St. Stephen’s School of Alexandria, Va., will withdraw from the Episcopal Diocese of Virginia’s school system rather than merge with a nearby girls’ school, officials have announced.
The 600-student school has had a difficult relationship with its sister institution, St. Agnes School, since it decided to become coeducational last year. (See Education Week, Feb. 10, 1988.)
The diocesan school board last month in effect ordered St. Stephen’s to merge with St. Agnes, or else leave the school system.
“We would lose control of our own destiny” if the merger took place, the Rev. Edwin M. Ward, headmaster of St. Stephen’s, said last week.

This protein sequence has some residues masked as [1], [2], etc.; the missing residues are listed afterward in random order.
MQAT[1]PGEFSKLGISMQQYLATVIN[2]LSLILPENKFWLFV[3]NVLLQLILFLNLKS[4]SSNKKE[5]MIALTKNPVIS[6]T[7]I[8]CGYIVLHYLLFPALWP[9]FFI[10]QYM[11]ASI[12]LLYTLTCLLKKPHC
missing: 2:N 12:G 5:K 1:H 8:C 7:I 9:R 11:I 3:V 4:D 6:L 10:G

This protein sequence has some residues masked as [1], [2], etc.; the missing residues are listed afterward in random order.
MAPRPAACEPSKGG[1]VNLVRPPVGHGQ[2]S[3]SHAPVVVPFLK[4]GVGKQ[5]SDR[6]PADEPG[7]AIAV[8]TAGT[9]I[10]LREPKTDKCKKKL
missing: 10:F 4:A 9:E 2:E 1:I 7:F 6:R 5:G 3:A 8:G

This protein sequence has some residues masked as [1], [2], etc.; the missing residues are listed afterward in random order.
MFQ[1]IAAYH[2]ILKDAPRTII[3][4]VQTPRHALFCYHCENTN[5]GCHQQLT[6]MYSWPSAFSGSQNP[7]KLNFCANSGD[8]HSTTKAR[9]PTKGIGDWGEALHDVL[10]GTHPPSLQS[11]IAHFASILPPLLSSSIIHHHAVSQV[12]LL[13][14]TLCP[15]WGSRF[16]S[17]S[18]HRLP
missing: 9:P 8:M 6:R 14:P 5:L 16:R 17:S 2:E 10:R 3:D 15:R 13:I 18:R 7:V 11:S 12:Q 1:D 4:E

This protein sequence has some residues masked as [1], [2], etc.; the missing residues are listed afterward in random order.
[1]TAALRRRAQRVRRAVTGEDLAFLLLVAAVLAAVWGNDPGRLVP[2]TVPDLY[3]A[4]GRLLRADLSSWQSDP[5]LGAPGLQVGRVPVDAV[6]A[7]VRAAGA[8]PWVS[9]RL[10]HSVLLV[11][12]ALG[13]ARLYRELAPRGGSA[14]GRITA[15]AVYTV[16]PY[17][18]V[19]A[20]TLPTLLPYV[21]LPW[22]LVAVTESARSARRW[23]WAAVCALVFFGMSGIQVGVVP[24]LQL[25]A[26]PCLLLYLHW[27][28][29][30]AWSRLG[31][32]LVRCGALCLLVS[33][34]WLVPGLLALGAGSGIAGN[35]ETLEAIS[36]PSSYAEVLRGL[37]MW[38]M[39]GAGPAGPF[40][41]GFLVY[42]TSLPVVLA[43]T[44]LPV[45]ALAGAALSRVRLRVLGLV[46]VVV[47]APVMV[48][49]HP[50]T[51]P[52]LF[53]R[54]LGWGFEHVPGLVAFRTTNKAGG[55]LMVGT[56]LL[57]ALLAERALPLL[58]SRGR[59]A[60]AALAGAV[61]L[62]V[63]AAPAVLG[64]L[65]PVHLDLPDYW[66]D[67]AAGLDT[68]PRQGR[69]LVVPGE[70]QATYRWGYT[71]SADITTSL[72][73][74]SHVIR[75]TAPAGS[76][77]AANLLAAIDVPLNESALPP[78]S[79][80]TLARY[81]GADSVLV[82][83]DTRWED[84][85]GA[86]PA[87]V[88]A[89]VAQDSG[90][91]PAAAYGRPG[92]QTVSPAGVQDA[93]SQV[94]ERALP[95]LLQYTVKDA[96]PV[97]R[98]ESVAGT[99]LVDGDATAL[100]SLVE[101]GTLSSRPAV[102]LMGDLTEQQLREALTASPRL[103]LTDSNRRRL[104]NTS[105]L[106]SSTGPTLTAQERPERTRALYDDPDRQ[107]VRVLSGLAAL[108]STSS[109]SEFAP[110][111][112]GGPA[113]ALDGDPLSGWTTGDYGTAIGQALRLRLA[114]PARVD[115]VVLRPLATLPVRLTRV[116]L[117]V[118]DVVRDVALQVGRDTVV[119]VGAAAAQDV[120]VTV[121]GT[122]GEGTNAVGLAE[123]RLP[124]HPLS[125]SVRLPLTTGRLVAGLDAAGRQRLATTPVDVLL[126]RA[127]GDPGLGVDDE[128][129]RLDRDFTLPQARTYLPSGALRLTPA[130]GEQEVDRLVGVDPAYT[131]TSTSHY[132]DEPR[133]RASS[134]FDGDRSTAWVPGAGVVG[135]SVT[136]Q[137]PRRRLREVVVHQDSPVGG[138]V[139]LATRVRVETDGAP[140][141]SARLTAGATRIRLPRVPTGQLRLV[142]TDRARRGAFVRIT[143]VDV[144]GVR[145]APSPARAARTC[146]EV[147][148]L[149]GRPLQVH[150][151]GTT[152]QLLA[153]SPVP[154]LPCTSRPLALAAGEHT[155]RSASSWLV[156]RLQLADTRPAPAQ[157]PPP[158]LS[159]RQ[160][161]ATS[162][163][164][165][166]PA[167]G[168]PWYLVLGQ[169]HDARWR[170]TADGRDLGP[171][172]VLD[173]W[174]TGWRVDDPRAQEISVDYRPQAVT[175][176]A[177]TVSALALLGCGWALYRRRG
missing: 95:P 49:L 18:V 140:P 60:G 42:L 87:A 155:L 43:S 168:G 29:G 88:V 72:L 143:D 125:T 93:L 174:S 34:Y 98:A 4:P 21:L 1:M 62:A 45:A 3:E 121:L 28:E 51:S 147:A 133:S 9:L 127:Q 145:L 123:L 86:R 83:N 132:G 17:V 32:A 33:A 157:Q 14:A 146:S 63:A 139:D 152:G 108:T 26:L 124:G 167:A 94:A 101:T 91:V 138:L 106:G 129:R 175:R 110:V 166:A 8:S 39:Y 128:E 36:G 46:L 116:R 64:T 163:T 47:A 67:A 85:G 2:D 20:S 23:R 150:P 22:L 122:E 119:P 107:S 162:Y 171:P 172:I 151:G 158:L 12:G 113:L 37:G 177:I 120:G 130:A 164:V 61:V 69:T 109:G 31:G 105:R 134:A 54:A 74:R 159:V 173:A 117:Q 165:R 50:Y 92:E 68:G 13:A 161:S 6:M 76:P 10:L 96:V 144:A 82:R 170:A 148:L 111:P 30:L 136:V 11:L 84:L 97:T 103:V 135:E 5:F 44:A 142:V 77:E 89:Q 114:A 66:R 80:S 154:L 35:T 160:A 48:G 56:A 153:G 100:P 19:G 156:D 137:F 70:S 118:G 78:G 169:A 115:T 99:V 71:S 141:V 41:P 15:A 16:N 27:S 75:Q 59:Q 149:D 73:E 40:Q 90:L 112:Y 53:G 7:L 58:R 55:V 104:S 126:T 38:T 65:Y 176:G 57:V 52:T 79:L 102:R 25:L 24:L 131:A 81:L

The school receives only minimal financial support from the diocese, Mr. Ward noted. Because the diocese holds the title to St. Stephen’s property, however, a lease arrangement will have to be made.
Businesses, educators, and community groups in Detroit have agreed on a plan to revitalize the city’s school system by guaranteeing jobs to high-school graduates who meet tougher academic standards.
Under the Detroit Compact, approved by the school board last month, two high schools and six middle schools will pledge to improve their test scores, attendance, and curriculum. In exchange, their qualified students also will be eligible to receive summer jobs and need-based college scholarships.
James W. Vollman, executive director of the compact, said that final approval of the plan was delayed for several months by disagreements over its governing structure and standards. (See Education Week, March 15, 1989.)
A version of this article appeared in the June 07, 1989 edition of Education Week as News Update